(Bloomberg) -- White House adviser Tim Wu, who worked to shape the Biden administration’s agenda to increase economic competition, is set to leave his position in the coming months, according to people familiar with the move.
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Wu is expected to return to antitrust law at Columbia Law School after serving as special assistant to the president for technology and competition policy since March 2021.
He was the key architect behind President Joe Biden’s executive order to bolster competition last year, which included 72 initiatives by more than a dozen federal agencies. The administration focused on improving competition within industries including technology, health care and agriculture.
Wu, the White House and Columbia Law School didn’t immediately respond to requests for comment.
Wu, who coined the term “net neutrality,” rose to prominence as one of the most aggressive critics of the major technology and telecom companies, arguing that they had a stranglehold over the economy that was hurting smaller companies and consumers. In early 2020, Wu offered his signature warning: “Antitrust winter is over,” after which Biden brought him into the administration.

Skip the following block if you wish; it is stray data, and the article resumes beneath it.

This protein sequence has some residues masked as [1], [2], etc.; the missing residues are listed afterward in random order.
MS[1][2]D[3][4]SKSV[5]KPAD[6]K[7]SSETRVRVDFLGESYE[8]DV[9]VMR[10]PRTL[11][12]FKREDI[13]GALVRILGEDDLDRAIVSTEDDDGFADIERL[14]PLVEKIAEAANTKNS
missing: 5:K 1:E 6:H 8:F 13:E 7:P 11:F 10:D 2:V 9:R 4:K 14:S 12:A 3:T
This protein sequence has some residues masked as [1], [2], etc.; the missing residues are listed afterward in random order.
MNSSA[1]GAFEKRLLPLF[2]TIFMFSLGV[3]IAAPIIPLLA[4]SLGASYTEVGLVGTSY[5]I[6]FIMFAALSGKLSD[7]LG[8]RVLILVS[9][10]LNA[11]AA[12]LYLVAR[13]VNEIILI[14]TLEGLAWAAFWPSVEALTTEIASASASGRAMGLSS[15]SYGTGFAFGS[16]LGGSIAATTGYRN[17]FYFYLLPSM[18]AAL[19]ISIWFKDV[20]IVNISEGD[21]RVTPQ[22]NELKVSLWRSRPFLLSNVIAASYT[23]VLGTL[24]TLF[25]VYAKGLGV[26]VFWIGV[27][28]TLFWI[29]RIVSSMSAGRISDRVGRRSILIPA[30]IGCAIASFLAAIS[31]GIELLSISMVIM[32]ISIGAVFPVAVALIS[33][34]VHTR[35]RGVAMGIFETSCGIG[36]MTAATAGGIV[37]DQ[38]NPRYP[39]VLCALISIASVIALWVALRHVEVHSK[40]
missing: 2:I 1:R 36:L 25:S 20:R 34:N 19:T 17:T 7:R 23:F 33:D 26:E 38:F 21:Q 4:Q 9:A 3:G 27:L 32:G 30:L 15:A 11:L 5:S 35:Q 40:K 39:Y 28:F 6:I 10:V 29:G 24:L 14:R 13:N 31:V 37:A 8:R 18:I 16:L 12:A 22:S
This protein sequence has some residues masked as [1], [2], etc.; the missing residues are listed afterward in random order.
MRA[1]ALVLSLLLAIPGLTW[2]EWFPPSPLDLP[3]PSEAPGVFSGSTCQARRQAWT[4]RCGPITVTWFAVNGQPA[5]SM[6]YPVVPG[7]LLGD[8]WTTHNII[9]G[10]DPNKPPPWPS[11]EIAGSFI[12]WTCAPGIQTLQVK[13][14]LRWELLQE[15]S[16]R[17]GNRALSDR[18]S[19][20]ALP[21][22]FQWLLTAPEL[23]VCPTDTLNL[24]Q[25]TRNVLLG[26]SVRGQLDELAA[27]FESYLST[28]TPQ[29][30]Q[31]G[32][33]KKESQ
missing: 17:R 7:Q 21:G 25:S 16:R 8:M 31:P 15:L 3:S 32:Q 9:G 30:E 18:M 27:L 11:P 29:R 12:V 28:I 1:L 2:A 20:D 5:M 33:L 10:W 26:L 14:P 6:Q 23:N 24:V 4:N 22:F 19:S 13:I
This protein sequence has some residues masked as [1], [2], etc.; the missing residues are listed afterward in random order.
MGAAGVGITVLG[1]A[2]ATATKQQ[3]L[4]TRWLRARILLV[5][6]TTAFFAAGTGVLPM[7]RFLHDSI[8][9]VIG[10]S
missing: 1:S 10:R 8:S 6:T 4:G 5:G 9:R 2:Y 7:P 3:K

In his role at the National Economic Council, Wu helped to lead the Biden administration’s antitrust policies aimed at the largest technology companies, while working with agencies to identify regulations they could use to fight corporate dominance. The executive order created a new competition council led by the head of the NEC, a proposal that Wu had first called for in 2020.
Wu previously worked on competition policy at the NEC under former President Barack Obama, helping to write a similar executive order signed by Obama toward the end of his presidency in 2016. Wu has since penned a number of anti-monopoly books, including “The Curse of Bigness,” which calls for a rejuvenated trust-busting movement in the U.S.
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